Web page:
In 1 Corinthians 10 the issue is more addressing the food itself.  The chapter begins with an exhortation to living in a God-pleasing way, as opposed to thinking that you can live like everyone else (v.6).  Those who have come to Christ may have other practices, beliefs, and actions that they need to give up because they are not appropriate to a Christian.  To ignore this is dangerous.

Then, in vs.14ff, Paul focuses on the issue of idolatry.  If you worshiped idols before, you need to realize that this is not appropriate as a Christian.  Eating food that has been explicitly sacrificed to an idol is inappropriate for a Christian who participates in the feeding of Holy Communion.  In the ancient world, where you ate was a reflection of what you believed, who you are.  We have severed this connection in many ways, but Paul leads us to think that we maybe should think about it more than we typically do.

We think about it *not* because idols and false gods are anything real – they aren’t (vs. 19-20). But what we do and what we believe are linked, and we need to take that seriously because failure to do so can put us at risk (vs. 21-23).

The practical teaching comes in the next section.  We aren’t to worry about the source of the food we eat from a theological perspective.  Is the person selling meat at that particular delicatessen Jewish?  Or Muslim?  What we’re buying is meat, not theology, and we don’t need to worry excessively about this issue.  More to point, if a Muslim were to invite me to dinner, I wouldn’t worry about whether the food was halal or not.  I would assume that it probably is, but that needn’t keep me from accepting their hospitality.  However, if the host was to specifically make a point of saying that the chicken meat had been sacrificed in praise to Allah, now I need to consider taking a pass on the chicken and just having a salad.  Is it because eating the chicken would be bad for me, somehow, as a Christian?  Of course not!  Rather, I don’t want my host to mistakenly assume that I am joining them in worship of Allah specifically by eating the chicken.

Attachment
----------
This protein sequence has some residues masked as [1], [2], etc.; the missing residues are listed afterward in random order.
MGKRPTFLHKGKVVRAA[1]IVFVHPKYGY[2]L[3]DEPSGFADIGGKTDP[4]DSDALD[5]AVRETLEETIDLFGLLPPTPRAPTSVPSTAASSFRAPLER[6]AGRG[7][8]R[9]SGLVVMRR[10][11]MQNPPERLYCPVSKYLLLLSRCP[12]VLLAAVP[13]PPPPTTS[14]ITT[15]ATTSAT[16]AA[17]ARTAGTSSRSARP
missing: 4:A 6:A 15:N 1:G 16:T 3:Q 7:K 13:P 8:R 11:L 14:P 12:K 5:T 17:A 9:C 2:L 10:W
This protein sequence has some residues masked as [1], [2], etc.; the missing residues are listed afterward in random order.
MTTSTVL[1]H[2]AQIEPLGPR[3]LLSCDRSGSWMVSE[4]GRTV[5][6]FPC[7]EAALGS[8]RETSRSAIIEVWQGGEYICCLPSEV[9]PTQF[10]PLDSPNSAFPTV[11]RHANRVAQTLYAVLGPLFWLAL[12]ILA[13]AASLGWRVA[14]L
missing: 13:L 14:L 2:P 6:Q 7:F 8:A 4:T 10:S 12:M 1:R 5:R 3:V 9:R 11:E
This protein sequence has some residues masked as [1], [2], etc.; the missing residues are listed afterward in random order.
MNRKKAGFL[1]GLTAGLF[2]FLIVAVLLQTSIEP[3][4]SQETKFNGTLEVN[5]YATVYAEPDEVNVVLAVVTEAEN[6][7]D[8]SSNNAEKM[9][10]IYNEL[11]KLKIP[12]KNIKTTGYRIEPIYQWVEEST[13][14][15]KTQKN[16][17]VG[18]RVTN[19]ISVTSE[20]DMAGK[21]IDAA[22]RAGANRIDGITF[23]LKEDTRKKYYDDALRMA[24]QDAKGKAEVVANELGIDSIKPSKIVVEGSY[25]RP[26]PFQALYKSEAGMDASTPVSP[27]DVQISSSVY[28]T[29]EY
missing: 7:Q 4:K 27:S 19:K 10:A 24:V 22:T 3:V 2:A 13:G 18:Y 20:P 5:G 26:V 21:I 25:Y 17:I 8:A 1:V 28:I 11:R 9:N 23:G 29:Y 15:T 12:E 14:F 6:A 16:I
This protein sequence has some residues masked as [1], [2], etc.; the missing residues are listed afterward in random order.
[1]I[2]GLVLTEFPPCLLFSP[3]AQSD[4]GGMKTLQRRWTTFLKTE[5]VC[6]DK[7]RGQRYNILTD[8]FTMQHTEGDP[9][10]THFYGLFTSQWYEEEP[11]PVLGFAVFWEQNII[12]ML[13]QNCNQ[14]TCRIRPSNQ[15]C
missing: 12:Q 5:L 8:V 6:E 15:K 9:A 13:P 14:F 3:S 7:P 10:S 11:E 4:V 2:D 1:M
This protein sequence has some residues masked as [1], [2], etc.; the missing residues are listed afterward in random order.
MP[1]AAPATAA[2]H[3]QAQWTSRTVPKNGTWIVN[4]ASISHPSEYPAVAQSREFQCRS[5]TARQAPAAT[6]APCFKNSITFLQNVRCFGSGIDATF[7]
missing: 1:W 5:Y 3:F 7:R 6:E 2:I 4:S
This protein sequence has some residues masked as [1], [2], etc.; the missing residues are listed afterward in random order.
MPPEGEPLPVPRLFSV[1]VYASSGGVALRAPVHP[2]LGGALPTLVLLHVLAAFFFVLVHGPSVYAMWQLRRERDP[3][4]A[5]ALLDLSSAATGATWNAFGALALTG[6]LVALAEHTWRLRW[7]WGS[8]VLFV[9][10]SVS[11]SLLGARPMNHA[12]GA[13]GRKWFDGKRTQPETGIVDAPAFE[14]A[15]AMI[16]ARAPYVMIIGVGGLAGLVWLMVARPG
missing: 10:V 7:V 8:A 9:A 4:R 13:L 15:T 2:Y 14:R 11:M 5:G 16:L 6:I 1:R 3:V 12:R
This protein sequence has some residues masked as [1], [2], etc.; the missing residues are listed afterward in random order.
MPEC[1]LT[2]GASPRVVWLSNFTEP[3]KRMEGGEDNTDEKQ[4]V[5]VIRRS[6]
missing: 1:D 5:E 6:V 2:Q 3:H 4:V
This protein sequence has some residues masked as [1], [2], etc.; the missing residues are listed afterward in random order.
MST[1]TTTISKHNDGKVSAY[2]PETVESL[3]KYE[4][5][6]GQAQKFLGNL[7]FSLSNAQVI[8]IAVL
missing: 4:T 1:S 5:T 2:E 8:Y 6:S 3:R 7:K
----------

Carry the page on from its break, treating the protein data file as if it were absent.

Christians are not caused to be paranoid, nor are we caused to obsess about what is or is not permitted.  We live in grace and freedom in Christ, after all!  But what we do affects not just ourselves but others.  So we clearly want to abstain from things that are inappropriate for Christians (worshiping idols), and at the same time want to be conscious of how our words and actions might be interpreted by other people.  I might not think twice about eating a halal burger or chicken breast at home, but I don’t want to take a new Christian to the international market to specifically buy halal meat because they might misunderstand what I’m doing and why.  And I likewise don’t want to eat food that someone has specifically brought to my attention is sacrificed to a false god or an idol, because I don’t want them to think that I agree with/accept/worship their god or idol in some respect.

Freedom, but freedom with responsibility.  It’s not an easy line to walk, and for that reason a good thing to keep talking about and sorting through!